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Harsh Words From the Fed

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Traders are bracing themselves for some harsh words from the Fed when they announce their rate decision on Wednesday. The markets shook off a triple digit drop at the open for a +175 point rebound on the Dow. Fear of the Fed erased most of that bounce before the close with all the indexes back in the red. The Dow is on track to have the worst month since 2002.

Chart of Wilshire 5000 Broad Market Index

The morning opened with an extremely bearish Consumer Confidence report. The headline number fell from 58.1 and a 15-year low to 50.4 and the 4th lowest ever reading since the survey began back in 1969. The present conditions component fell from 74.2 to 64.5 and the expectations component slipped from 47.3 to 41.0. These are extremely bearish numbers and the market was shocked into a major drop at the open. The share of consumers finding jobs plentiful fell to 14.1% and the lowest reading since December 2003. Those consumers finding jobs hard to get rose to 30.5% and the highest since Dec-2003. Those expecting available jobs to increase fell to 8% and the lowest level since 1980. Those planning to buy a home fell to their lowest level since 1982 at 2.2%. Consumer expectations for higher inflation remained at the highest level on record since 1987. All the same factors still apply. Higher utility costs, fuel costs, food costs and general inflation in every item were high on the list along with falling home equities and the inability to borrow on that equity or sell their homes. I would expect the same kind of trend to continue in the Consumer Sentiment report on Friday.

Consumer Confidence

The S&P/Case-Shiller monthly home price index showed a continued decline in home prices in both the 10-city and 20-city composite models. The 10-city survey fell -1.6% and the 20-city composite fell another 1.4%. On a year over year basis the 10-city composite is down -16.4% and the 20-city survey fell -15.3%. Prices fell in 12 of the 20 metro areas surveyed. The largest metro area declines were Miami -4.1%, Phoenix -3.4%, San Diego -2.6% and San Francisco -2.2%. Prices rose in Boston, Chicago, Charlotte, Cleveland, Dallas, Denver, Portland and Seattle. Despite the negativity this report was actually seen as a positive change in the trend. Prices fell overall but there were more cities showing gains and the overall declines were smaller. Credit Suisse went so far as to initiate ratings on the homebuilder sector with an overweight (buy) rating on six. CS said inventory levels should peak in spring 2009 and then begin to decline. This decline would be the first step in the final recovery process. CS put an outperform rating on CTX, DHI, KBH, PHM, RYL and TOL. Not all builders were as fortunate. HOV, MTH were rated under perform and LEN, MDC and NVR as neutral.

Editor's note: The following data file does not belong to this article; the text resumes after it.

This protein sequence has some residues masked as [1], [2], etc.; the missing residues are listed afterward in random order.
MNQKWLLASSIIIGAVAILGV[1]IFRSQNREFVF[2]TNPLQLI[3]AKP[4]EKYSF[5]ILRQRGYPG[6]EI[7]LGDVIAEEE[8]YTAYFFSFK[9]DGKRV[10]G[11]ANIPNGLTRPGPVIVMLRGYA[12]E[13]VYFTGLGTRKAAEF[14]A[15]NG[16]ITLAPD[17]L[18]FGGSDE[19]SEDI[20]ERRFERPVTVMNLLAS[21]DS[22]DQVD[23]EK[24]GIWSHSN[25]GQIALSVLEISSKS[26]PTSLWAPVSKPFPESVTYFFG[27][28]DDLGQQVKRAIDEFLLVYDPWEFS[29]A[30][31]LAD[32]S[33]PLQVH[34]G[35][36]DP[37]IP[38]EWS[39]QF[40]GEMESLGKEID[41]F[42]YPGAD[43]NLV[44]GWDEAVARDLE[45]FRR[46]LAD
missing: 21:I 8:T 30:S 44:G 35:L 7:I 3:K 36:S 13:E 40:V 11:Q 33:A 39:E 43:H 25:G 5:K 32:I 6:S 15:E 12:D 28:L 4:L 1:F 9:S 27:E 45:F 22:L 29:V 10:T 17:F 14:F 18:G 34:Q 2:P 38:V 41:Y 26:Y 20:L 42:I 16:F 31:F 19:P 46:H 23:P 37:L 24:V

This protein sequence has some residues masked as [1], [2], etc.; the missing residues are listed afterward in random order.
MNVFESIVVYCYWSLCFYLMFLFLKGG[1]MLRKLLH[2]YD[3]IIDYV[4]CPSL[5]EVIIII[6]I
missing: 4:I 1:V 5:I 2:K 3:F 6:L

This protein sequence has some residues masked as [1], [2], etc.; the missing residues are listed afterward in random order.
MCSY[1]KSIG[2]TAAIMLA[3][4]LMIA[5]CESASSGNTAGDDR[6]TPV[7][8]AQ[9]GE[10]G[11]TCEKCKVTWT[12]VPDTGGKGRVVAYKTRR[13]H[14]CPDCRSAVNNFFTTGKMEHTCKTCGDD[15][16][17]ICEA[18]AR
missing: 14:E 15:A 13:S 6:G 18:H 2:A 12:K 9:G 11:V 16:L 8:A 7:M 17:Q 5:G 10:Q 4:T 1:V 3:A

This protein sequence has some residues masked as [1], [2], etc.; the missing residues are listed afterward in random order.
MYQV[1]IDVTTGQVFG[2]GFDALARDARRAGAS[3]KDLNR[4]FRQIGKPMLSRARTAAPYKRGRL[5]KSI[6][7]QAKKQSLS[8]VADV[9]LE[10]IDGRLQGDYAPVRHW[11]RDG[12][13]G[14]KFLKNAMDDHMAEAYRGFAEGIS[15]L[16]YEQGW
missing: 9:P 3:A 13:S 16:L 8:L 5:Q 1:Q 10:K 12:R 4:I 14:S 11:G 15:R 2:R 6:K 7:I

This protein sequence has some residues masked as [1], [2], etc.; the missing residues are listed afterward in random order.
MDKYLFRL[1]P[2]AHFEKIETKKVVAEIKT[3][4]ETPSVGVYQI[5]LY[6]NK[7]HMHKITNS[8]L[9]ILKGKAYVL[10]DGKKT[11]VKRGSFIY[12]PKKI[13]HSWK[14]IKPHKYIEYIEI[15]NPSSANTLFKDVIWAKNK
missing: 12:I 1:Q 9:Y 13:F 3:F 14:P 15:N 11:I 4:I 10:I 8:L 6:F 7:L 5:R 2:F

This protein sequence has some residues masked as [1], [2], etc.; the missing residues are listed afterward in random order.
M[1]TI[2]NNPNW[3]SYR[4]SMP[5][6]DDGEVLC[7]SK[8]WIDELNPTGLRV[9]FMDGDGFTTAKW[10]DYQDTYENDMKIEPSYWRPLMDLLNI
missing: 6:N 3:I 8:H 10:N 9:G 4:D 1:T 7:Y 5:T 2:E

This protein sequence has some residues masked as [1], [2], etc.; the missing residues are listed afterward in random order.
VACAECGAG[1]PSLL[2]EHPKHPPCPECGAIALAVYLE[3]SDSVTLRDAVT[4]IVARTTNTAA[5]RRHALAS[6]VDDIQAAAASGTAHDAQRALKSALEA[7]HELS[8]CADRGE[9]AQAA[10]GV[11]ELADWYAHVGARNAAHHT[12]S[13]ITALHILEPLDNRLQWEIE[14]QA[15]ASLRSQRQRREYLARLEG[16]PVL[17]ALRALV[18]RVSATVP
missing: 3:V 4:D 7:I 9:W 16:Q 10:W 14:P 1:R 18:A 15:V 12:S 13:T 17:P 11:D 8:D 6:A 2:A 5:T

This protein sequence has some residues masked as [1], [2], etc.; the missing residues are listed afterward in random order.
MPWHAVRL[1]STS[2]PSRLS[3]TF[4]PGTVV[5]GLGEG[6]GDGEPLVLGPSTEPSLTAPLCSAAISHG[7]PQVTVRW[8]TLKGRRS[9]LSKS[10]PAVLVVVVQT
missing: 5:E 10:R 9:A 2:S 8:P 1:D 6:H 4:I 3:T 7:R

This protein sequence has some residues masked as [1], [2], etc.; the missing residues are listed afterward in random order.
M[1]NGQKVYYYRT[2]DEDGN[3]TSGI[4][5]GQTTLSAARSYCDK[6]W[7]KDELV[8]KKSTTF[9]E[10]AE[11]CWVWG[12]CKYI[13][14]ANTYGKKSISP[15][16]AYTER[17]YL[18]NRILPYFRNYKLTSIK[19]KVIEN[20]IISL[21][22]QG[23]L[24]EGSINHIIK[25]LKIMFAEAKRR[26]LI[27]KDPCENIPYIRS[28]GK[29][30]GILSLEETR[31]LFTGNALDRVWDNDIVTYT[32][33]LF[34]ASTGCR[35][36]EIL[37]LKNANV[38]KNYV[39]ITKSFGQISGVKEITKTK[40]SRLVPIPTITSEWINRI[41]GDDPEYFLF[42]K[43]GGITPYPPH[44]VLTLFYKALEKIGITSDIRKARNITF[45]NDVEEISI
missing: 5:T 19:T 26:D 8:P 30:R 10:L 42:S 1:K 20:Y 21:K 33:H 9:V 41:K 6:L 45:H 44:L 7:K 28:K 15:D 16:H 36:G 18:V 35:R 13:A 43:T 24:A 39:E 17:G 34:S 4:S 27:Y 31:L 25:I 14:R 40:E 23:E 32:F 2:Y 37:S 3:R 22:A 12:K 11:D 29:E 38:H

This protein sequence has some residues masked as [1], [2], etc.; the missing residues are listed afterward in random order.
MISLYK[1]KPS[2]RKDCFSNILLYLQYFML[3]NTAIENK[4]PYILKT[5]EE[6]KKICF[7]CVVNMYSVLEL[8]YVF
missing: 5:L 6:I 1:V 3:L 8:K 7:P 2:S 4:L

Case Shiller Chart

The Richmond Fed Manufacturing Survey fell to -12 for June from the -3 posted in May. This is the lowest reading since September 2003 and is consistent with the other regional Fed surveys showing an accelerating contraction in the manufacturing survey. The shipments component fell 10 points to -11, the new orders component fell 9 points to -13 and unfilled orders fell 16 points to -21. The employment component also fell sharply losing 8 points to -12. The Richmond Fed survey is very volatile month to month but the trend is clear. The most troubling data was not in a component but in the survey responses. Manufacturers said they expected prices to rise by 5.57% over the next six months and they planned to pass these increases on to their customers because they had already absorbed all they could afford over the prior months. They planned to do this even if it meant losing market share. That is a key indicator that inflation is going to increase in our future.

The remaining reports of interest are the New Home sales on Wednesday, GDP and Kansas Fed Survey on Thursday and Personal Income, Consumer Sentiment on Friday.

The most important economic event for the week will be the Fed announcement at 2:15 on Wednesday. Traders expect some harsh words from the Fed on inflation but no rate hike. Actually after some of the recent economics and revelations from the financial sector they probably wish they could cut rates again but the rising inflation has put an end to that cycle. The Fed is in trouble and it will be interesting to see if they can pull a rabbit out of their hat with some new kind of stimulus that does not involve rate cuts. The Fed Funds Futures are showing a full 50-point rate hike by October and a 3.25% Fed rate by next May. There could be a long series of rate hikes in our future but when they will start is the key question. Since nobody expects the Fed to hike this week it would be a real shock to the system. However, once the Fed embarks on their rate hike cycle it will boost the dollar and slow the climb in oil prices. A substantial hike along with harsh comments would give the dollar a huge boost and depress the price of oil. That would not be a bad scenario. Since everyone knows they are going to hike rates before October why not do it now and aggressively to really send a message to the markets? There are three more meetings between now and the elections. Aug-5th, Sept-16th and Oct-28th. We know they are not going to raise rates at the October meeting for political reasons. That leaves August and September and I would bet on hikes at both meetings. If they know they are going to hike then why wait? Why let inflation run another couple months before taking action? This is of course contrary to what the market is expecting so it would be a major shock if it happened.